A short article was recently published focusing on some alleged faults in New Jersey’s domestic violence system and commenting on a 2016 report issued by the NJ Supreme Court Ad Hoc Committee on Domestic Violence. It’s been reported that in 2014, more than 79 percent of domestic violence complaints in municipal court were dismissed — much higher than the dismissal rate (46 percent) for other disorderly persons cases. In addition, the report recommended better training for prosecutors, judges, and judicial personnel, as well as expanding the use of domestic violence advocates in municipal court proceedings.
In addition, the article also briefly discussed comments made by Nicole Morella, director of public policy for the New Jersey Coalition to End Domestic Violence, who informed NJ101.5 that the committee spotted a gap in the availability of services for victims on the local levels. Morelia went on to state that “[a]s victims engage in the systems and in the procedures…they can actually be putting themselves in more danger, especially if the system isn’t holding the defendant accountable or even detaining the defendant in cases where there’s real danger. It’s important that victims have access to an advocate who can help them safely plan and keep them informed of the process as it’s going forward.”
With that in mind, let’s examine how our system works and unfolds:
Domestic Violence in New Jersey is governed by the Prevention of Domestic Violence Act, which is codified under N.J.S.A. 2C:25-17. Generally, a domestic violence case is opened by the filing of a complaint, which can occur by contacting the police or the court. If the police are contacted, officers are obligated to respond and assess whether the complaint is credible. If the police find probable cause to believe an incident has occurred, they must arrest the alleged offender. In addition to arresting the individual, the police are also authorized to seize any firearms or weapons that may expose the alleged victim to serious bodily injury.
Following the arrest, the arresting officers will contact a Family Part Judge or a Municipal Judge, who, in turn, will determine whether an order of protection is needed for the alleged victim. An order in the form of a Temporary Restraining Order (TRO) when it appears necessary to protect the life, health, or well-being of the alleged victim. Furthermore, it is worth noting that, in addition to the domestic violence complaint, a criminal complaint can be issued against the alleged offender.
The Temporary Restraining Order can bar the individual from communicating with the complainant, returning to his or her home, and from seeing or speaking to his or her children. Moreover, the Judge is also authorized to detain to individual and set bail as a condition of his or her release.
From there, the alleged offender is served with the Temporary Restraining Order which shall list the types of restraints entered by the Court. The Order will also notify the individual of hearing date, which is scheduled to occur within 10 days. The purpose of the hearing date is to determine whether a Final Permanent Restraining Order is needed. In New Jersey, restraining orders are permanent, life-long orders and cannot be vacated unless the victim consents or a Family Part Judge determines that the order of protection is no longer needed.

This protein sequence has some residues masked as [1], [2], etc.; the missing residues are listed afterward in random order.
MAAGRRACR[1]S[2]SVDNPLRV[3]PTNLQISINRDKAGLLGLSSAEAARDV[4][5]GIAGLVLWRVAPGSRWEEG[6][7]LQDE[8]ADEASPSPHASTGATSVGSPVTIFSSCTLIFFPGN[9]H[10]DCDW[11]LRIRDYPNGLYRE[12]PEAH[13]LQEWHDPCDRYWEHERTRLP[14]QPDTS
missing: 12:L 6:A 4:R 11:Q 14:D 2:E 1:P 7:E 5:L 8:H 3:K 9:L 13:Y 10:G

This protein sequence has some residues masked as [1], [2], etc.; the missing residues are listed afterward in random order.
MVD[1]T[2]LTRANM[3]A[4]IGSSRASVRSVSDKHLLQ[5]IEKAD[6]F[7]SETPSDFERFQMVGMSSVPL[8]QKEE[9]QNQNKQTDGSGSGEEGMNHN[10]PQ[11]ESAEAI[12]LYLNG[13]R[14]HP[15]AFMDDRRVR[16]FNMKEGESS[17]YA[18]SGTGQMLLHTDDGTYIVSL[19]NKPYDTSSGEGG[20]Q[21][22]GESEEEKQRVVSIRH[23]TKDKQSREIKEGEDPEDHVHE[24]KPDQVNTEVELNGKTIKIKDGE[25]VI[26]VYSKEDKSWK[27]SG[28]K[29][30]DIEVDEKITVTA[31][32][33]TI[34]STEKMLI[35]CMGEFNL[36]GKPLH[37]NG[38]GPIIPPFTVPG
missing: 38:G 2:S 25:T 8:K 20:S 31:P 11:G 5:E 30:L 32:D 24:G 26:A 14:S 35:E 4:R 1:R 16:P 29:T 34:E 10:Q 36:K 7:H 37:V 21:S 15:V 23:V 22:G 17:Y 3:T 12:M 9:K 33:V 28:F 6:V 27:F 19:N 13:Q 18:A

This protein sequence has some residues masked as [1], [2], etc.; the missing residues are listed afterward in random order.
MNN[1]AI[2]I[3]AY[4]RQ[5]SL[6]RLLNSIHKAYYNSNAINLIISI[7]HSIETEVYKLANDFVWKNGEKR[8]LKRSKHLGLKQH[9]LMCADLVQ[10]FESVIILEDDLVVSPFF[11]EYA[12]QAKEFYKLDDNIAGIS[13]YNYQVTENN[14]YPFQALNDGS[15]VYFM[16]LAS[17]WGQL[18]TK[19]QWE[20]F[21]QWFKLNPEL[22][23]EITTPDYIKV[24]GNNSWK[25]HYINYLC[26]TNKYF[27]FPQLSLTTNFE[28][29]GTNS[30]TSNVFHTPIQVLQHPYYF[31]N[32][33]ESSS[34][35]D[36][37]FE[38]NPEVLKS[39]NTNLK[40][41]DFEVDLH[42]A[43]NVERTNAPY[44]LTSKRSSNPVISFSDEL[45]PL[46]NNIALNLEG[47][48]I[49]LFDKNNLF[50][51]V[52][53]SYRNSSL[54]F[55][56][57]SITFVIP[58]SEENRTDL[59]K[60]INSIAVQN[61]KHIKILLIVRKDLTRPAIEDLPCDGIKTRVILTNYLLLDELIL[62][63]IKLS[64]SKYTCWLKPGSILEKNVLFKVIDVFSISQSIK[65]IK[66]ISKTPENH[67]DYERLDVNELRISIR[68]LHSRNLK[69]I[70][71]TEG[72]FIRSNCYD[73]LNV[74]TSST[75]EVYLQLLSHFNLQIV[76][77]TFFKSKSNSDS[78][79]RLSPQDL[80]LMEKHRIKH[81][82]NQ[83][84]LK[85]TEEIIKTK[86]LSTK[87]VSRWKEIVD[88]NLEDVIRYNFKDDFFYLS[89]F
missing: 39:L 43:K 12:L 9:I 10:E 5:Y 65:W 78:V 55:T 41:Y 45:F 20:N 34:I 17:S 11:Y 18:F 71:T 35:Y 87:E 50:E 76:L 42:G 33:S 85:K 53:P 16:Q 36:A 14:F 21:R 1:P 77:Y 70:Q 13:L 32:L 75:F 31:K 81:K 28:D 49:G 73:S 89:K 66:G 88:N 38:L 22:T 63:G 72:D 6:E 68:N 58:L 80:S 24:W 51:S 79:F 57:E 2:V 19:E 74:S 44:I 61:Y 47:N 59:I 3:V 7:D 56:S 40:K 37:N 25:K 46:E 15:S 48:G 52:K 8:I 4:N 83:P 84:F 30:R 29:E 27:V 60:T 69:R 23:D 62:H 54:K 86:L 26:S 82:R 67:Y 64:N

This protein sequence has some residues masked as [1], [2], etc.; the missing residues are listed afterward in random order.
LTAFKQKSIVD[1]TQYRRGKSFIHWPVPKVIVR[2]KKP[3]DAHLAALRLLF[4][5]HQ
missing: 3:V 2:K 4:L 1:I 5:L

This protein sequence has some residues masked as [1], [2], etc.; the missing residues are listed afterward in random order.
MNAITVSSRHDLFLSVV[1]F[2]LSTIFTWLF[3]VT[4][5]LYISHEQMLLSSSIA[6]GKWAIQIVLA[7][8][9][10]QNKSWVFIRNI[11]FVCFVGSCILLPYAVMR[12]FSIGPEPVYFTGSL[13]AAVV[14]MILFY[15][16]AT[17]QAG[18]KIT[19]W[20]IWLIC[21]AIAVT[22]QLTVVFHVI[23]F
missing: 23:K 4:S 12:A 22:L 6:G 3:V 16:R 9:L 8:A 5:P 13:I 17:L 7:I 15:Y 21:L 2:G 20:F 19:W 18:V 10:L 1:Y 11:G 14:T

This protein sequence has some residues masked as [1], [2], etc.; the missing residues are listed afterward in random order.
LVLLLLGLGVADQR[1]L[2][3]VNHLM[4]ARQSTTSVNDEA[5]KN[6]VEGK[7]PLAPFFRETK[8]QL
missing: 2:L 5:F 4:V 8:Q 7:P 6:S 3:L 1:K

With regard to the hearing date, at the court proceedings, the Judge must answer two questions in the affirmative if he or she wishes to enter a Final Restraining Order. The first question is whether a predicate act of domestic violence occurred. The predicate acts in NJ are as follows:
- Terroristic threats
- Criminal restraint
- False imprisonment
- Sexual assault
- Criminal sexual contact
- Criminal mischief
- Criminal trespass
If the Judge is convinced by a preponderance of the evidence that one or more of the listed predicate offenses occurred, the court then moves on to question two: whether a permanent and final order of protection is needed to protect the alleged victim from future acts of domestic violence. See Silver v. Silver, 387 N.J. Super. 112 (2006); Cesare v. Cesare, 54 N.J. 393 (1998); Corrente v. Corrente 281 N.J. Super 243 (1995). After making this second determination, the court will examine the severity of the underlying offense coupled with the parties’ past history and whether there were any prior acts of domestic violence.
Putting aside the hearing, many domestic violence disputes are resolved without the court intervening. One common way is for the parties to enter into what is called Civil Restraints. A Civil Restraint is a contract between the parties wherein the victim agrees to dismiss the complaint and thus, the offender does not have to fear having a restraining order on their record; in consideration, the offender agrees not to contact the victim. However, please note that a civil restraint agreement is not as powerful as a restraining order since it does not authorize the police or the courts to intervene if the offender violates it. The legal recourse for the victim is to notify the Court that the offender breached the agreement, and then previous case can be reopened.
Another common way that domestic violence disputes can be resolved is through a Conditional Dismissal. Similar to above, a conditional dismissal is an agreement that the offender will not contact the victim; in exchange, the victim agrees to dismiss the complaint. However, there are some differences. First, a Conditional Dismissal is only available if the domestic violence matter creates a criminal complaint. Second, most Conditional Dismissals are only considered if the matter is proceeding in municipal court. Third, Conditional Dismissals have a set timeframe: for instance, an agreement can be negotiated that if the offender does not contact the victim or reoffend for six months, the matter will be dismissed. Lastly, the municipal prosecutor also has to agree to the dismissal.